Here are our 5 tips to help you overcome loss aversion.
1. Reframe your view of loss
Consider a trail runner that has to climb mountains in a race. Each step is a calculated fall when a mountain runner descends treacherous peaks. She does not fear falling as she has learned to use the motion of falling to her advantage. Falling is all part of the mountain runners’ downhill running process. If she hesitated, she would tumble. But she continues with an even stride making it near impossible for the onlooker to recognize each near miss.
We associate loss with failure, and nobody wants to fail. Yet, only those who fail can succeed.
In our article on how to accept failure and move on, we highlight that courage is the connecting force between all our failures. The courage to step out of our comfort zone is needed to try something and put ourselves out there.
If you can reframe your view of loss and failure, you can reduce your fear of it. And this reduction of fear of loss will reduce your aversion to it. Be a mountain runner, take the falls in your stride, and keep going.
2. Pay attention to the gains
Pay attention to what you might gain instead of focusing on what you stand to lose.
While enduring the mental turmoil of whether or not to break up with my ex, I visualized everything I would lose and the difficult road ahead. The decision was easy as soon as I switched my mindset and focused on what I would gain. My gain was happiness, freedom, and agency in my own life. My losses, while difficult in the moment, would not endure.
If you have a difficult decision, try focusing on the gains before you become trapped in inertia by the losses.
3. Filter out other people’s comments
You can develop your self-awareness into your biases but can’t control the people around you. So even when you become comfortable with the risk of losing whatever you are exposing yourself to, other people will try to talk you down.
When I set up a small business, I thought my nearest and dearest would be full of support for me. In reality, several people projected their fears of loss and failure onto me.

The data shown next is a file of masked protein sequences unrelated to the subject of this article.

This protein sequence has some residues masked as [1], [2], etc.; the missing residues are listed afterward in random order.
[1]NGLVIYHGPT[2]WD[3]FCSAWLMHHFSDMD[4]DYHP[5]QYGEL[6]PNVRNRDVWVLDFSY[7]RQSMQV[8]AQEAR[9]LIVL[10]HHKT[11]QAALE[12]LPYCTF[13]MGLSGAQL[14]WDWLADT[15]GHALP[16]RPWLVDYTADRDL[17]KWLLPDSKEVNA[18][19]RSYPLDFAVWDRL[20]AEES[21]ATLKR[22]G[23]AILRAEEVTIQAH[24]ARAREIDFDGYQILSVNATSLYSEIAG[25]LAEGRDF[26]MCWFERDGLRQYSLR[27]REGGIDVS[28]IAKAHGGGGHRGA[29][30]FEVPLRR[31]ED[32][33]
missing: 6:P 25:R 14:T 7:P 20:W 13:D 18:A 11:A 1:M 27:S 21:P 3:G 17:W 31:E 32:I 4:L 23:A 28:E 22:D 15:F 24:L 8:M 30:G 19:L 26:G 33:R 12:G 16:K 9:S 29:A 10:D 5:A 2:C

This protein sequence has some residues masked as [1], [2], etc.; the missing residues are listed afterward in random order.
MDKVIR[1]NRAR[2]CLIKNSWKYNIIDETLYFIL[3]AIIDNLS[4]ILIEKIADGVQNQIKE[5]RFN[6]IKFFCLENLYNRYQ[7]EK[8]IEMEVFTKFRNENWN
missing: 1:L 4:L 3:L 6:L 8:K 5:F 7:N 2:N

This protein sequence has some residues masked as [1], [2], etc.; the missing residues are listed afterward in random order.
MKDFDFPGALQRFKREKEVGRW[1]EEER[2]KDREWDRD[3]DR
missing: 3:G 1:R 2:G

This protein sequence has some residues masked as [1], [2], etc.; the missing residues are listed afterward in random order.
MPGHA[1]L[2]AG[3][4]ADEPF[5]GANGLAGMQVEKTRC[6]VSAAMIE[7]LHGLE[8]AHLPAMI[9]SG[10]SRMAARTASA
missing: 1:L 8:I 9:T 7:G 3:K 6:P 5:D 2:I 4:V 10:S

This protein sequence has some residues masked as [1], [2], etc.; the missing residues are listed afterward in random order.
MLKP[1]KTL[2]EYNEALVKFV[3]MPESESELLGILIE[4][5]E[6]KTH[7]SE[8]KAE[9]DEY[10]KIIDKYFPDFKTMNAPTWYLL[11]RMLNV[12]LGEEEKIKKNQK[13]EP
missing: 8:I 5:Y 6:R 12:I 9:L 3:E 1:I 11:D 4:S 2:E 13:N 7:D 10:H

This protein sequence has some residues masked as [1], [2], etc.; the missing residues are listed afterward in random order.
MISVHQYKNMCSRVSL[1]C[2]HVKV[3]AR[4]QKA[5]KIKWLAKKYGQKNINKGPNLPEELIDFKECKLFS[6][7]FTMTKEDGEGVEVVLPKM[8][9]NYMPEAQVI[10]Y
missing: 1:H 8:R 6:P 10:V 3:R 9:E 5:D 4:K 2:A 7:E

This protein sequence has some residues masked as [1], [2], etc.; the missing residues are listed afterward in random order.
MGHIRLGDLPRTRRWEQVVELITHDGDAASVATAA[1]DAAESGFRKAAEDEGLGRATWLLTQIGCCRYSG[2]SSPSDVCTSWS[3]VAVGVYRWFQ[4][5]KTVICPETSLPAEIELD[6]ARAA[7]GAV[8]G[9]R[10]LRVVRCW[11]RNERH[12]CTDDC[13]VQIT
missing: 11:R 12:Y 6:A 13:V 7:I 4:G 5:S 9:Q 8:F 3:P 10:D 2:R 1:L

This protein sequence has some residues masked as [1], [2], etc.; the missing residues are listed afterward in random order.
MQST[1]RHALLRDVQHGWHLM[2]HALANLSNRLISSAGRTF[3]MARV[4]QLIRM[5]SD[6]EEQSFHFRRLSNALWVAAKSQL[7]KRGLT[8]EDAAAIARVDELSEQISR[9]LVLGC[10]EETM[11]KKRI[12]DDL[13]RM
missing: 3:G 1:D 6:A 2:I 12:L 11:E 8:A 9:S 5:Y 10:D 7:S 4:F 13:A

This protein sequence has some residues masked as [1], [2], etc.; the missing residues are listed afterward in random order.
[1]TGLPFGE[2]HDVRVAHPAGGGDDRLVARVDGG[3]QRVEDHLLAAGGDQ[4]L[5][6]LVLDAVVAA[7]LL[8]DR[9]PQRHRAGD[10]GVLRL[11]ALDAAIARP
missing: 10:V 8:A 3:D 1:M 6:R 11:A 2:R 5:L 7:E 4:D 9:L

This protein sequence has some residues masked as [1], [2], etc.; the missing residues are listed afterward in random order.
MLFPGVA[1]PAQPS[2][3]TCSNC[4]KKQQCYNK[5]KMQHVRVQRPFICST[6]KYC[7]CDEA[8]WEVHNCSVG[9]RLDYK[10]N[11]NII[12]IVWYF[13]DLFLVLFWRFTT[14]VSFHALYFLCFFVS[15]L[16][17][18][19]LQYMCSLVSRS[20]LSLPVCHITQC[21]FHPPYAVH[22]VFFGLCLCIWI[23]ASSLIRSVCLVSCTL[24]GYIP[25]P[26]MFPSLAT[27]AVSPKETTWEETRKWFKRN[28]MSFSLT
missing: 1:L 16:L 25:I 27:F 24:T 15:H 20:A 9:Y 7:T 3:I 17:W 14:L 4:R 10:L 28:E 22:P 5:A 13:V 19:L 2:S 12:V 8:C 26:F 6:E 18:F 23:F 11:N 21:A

- “But how do you know it will work?”
- “Surely you don’t have the time to do that now?”
- “Do you even know if there is a need for this?”
- “What’s the point?”
Don’t allow other people to scaremonger you or incite fear. Their fears do not reflect your chances of success; their words reflect their insecurities and have nothing to do with you.
4. Review the sunk cost fallacy
It doesn’t matter how much time you have committed to something. If it isn’t working, cut ties and move on.
The sunk cost fallacy comes into play here. The more time or money we invest into something, there more reluctant we are to quit when it’s not working.
I’ve stayed in expired relationships for too long for fear of losing the relationship being harder than gaining my freedom. Funnily enough, no one ever regrets exiting a toxic relationship, but making that final decision is tough!
Be brave and cut your losses. Cutting your losses looks like many things; it may mean ending a romantic relationship, a friendship, a business, a project, or anything else you’ve invested time, energy, and money in.
5. Quieten the “what if” voice
Part of being human means making difficult decisions. It’s only natural to choose one course of action and then dwell over what might have been if we had chosen a different path. This thought process is normal but unhealthy and can increase your susceptibility to loss aversion.
Learn to silence your “what ifs”; this means making decisions, owning them, and not ruminating on what might have been. There’s no need to analyze your speculation on other possible outcomes. Conjecture is biased and is your brain’s way of gathering unbalanced evidence to reaffirm loss affirmation; stay astute to this, and don’t allow your brain to indulge in this dialogue.
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We all suffer from loss aversion from time to time. The trick is not allowing it to dictate our lives and prevent us from experiencing the magic and wonder of being human.
You can overcome your susceptibility to the loss aversion bias through the five tips outlined in this article.
- Reframe your view of loss.
- Pay attention to the gains.
- Filter out other people’s comments.
- Review the sunk cost fallacy.
- Quieten the “what if” voice.
Do you have any tips for how to overcome the loss aversion bias? I'd love to hear from you in the comments below!